Monday, March 20, 2017

unique Australian animals by Kate Loveday

Australia is a diverse country, with amazing wildlife. Amongst these the platypus is one of the most unique. It is one of the most unusual creatures in the world. It has a paddle-shaped tail like a beaver; a sleek, furry body like an otter; and a flat bill and webbed feet like a duck. In fact, the first time a platypus was brought from Australia to Britain, people couldn't believe that it was a real animal. They thought that a trickster had sewn two animals together, according to the BBC.

I have had the good fortune to see a one of these rare creatures. Not in a sanctuary or a zoo. In the wild. Swimming in the Broken River, in the Eungella National Park, Central Queensland. The National Park is in the Eungella Range, 50 miles west of Mackay. With husband Peter we had been spending a week in the Pioneer Valley below, on our way to Far North Queensland for the winter, staying in the Finch Hatton Caravan Park.

We had come here with the hope of seeing the shy and mainly nocturnal platypus in its natural habitat. So here we were before dusk standing in the viewing area on the bridge over the river at Broken River.

We had taken up our positions an hour earlier, waiting patiently and scanning the river for any signs of activity.
“Watch for bubbles on the surface of the water,” said the Ranger. “The platypus dives to the bottom for food and strains it through his bill. Then he comes to the surface to eat it. He’s only there for a few seconds and then he dives down searching for more, so you have to watch carefully. And it won’t happen until the sunlight is off the water.”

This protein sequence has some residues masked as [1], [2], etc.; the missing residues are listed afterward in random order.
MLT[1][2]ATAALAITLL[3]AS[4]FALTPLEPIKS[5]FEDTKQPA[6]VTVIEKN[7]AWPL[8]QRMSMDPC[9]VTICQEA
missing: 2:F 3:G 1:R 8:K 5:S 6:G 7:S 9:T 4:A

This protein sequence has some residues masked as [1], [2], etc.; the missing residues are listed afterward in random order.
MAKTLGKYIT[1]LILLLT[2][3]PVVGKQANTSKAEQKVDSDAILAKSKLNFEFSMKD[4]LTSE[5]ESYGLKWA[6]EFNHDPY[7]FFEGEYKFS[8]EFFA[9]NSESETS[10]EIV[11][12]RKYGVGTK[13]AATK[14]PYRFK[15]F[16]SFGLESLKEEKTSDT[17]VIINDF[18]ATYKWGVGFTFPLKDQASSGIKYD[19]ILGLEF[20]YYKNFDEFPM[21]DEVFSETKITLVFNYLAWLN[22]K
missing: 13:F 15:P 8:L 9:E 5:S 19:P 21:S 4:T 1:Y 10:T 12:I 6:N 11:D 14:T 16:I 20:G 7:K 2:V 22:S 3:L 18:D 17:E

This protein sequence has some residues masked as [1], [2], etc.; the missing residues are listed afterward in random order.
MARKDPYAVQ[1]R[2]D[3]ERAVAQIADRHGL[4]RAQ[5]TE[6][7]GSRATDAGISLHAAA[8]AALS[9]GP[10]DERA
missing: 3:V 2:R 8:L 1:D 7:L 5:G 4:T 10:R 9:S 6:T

Accordingly we had been scanning the shady areas of water carefully.
We had a few false alarms as we saw tortoises swimming below us, and insects on the surface giving the appearance of bubbles.

Peter trained his binoculars upriver and suddenly there it was, many yards upstream. Creating wide ripples as it dived, it was clearly visible, and we watched its progress as it swam towards us and passed under the bridge. It was larger than we had expected at about twenty three inches long, and we saw its distinctive bill, the tail, and dark brown fur clearly. It was truly an exciting event to see this creature in its natural environment.

Apart from platypus spotting the Eungella National Park has many other attractions. It boasts the largest continuous stretch of rainforest in Australia. The winding road from Eungella to Broken River is lined on both sides with vegetation and walks and lookouts lead off from the road.

At the top of the winding road is the historic Eungella Chalet. With tables, chairs and umbrellas set out on lawns in front of the Chalet it is a pleasant spot to sit awhile and admire the view over the Pioneer Valley 700 metres below. A patchwork of green and brown fields interspersed with trees and the odd building and fringed by mountains makes this a spectacular view.
If you decide to visit Queensland the Pioneer Valley is the perfect place to spend a few days of your holiday. There are plenty of things to see and do.
If you are adventurous you may like to try hang-gliding. A hang-gliding ramp at the edge of the lawn provides a take off point for hang-gliding enthusiasts, both local and otherwise. Australian championships have been held here and competitors have been known to glide as far as the town of Pinnacle, twelve miles down in the valley below.

If you come I hope you enjoy it as much as we have. And I hope you spot a platypus.

Kate Loveday

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